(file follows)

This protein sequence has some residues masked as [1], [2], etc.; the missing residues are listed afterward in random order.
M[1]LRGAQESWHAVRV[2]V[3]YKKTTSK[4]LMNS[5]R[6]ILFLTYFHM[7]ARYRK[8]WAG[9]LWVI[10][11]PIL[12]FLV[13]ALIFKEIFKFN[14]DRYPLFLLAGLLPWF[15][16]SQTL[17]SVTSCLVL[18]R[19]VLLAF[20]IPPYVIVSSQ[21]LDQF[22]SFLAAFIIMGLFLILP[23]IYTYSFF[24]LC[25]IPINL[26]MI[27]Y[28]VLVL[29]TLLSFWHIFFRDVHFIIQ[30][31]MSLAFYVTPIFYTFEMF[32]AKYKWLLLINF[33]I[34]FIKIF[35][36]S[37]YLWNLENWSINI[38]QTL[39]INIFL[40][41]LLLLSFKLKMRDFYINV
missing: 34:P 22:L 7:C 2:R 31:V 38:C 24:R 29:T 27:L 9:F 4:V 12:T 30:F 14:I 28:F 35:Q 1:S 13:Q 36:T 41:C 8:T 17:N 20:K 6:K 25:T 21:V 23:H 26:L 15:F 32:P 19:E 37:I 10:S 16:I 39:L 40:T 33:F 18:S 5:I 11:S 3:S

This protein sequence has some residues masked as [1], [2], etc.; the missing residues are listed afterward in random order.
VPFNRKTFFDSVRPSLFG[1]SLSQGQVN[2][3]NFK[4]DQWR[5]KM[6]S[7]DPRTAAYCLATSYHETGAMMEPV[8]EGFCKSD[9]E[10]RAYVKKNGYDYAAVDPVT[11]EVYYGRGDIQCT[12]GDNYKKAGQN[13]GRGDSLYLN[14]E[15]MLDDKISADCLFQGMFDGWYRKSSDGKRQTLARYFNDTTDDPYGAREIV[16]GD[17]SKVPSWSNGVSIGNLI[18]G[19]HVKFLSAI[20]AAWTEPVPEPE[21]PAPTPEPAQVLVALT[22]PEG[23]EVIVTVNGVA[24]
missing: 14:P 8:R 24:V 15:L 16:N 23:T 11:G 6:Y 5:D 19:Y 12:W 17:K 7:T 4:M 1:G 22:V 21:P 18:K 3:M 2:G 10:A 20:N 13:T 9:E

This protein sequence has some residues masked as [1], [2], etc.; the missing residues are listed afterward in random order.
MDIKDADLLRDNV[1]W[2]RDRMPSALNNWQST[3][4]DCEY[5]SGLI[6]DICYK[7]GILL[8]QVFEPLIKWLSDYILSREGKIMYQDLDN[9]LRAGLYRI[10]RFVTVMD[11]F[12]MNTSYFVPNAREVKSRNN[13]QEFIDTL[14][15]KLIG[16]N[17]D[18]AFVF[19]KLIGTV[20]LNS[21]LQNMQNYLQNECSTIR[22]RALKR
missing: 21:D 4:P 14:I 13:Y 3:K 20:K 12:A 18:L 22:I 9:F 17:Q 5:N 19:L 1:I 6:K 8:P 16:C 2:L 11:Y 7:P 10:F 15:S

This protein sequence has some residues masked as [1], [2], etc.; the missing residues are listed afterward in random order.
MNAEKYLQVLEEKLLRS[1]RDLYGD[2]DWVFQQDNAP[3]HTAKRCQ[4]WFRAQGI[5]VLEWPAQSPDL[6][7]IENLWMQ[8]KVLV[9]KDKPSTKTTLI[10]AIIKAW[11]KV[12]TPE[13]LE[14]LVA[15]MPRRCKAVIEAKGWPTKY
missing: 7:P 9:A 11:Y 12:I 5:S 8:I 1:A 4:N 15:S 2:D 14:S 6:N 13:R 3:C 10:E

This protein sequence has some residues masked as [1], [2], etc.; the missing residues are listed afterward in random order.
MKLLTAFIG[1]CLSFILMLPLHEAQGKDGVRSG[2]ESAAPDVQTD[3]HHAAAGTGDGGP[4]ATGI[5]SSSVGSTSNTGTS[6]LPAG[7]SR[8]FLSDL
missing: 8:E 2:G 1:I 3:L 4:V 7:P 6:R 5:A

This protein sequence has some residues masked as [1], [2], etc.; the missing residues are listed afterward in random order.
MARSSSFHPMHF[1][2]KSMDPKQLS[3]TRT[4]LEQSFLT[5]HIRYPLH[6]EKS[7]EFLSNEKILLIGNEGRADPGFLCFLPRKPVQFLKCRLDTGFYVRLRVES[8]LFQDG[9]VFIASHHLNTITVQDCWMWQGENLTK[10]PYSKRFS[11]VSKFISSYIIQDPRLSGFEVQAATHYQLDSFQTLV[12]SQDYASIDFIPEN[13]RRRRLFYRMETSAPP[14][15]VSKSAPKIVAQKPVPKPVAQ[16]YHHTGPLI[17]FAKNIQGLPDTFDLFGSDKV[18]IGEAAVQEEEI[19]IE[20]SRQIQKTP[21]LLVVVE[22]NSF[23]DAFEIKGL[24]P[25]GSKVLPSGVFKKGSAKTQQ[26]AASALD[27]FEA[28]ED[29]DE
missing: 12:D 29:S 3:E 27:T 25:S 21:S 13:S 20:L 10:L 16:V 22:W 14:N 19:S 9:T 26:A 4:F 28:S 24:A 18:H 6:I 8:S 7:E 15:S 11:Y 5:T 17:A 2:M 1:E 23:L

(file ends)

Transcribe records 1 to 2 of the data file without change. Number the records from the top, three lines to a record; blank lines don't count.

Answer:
This protein sequence has some residues masked as [1], [2], etc.; the missing residues are listed afterward in random order.
M[1]LRGAQESWHAVRV[2]V[3]YKKTTSK[4]LMNS[5]R[6]ILFLTYFHM[7]ARYRK[8]WAG[9]LWVI[10][11]PIL[12]FLV[13]ALIFKEIFKFN[14]DRYPLFLLAGLLPWF[15][16]SQTL[17]SVTSCLVL[18]R[19]VLLAF[20]IPPYVIVSSQ[21]LDQF[22]SFLAAFIIMGLFLILP[23]IYTYSFF[24]LC[25]IPINL[26]MI[27]Y[28]VLVL[29]TLLSFWHIFFRDVHFIIQ[30][31]MSLAFYVTPIFYTFEMF[32]AKYKWLLLINF[33]I[34]FIKIF[35][36]S[37]YLWNLENWSINI[38]QTL[39]INIFL[40][41]LLLLSFKLKMRDFYINV
missing: 34:P 22:L 7:C 2:R 31:V 38:C 24:R 29:T 27:L 9:F 4:V 12:T 30:F 14:I 28:F 35:Q 1:S 13:Q 36:T 41:C 8:T 17:N 20:K 6:K 25:T 21:V 23:H 26:L 15:F 32:P 19:E 37:I 10:S 16:I 39:L 40:T 33:F 18:S 5:I 11:S 3:S

This protein sequence has some residues masked as [1], [2], etc.; the missing residues are listed afterward in random order.
VPFNRKTFFDSVRPSLFG[1]SLSQGQVN[2][3]NFK[4]DQWR[5]KM[6]S[7]DPRTAAYCLATSYHETGAMMEPV[8]EGFCKSD[9]E[10]RAYVKKNGYDYAAVDPVT[11]EVYYGRGDIQCT[12]GDNYKKAGQN[13]GRGDSLYLN[14]E[15]MLDDKISADCLFQGMFDGWYRKSSDGKRQTLARYFNDTTDDPYGAREIV[16]GD[17]SKVPSWSNGVSIGNLI[18]G[19]HVKFLSAI[20]AAWTEPVPEPE[21]PAPTPEPAQVLVALT[22]PEG[23]EVIVTVNGVA[24]
missing: 14:P 8:R 24:V 15:L 16:N 23:T 11:G 6:Y 5:D 19:Y 12:W 17:K 7:T 4:M 1:G 22:V 21:P 18:K 3:M 2:G 10:A 20:N 13:T 9:E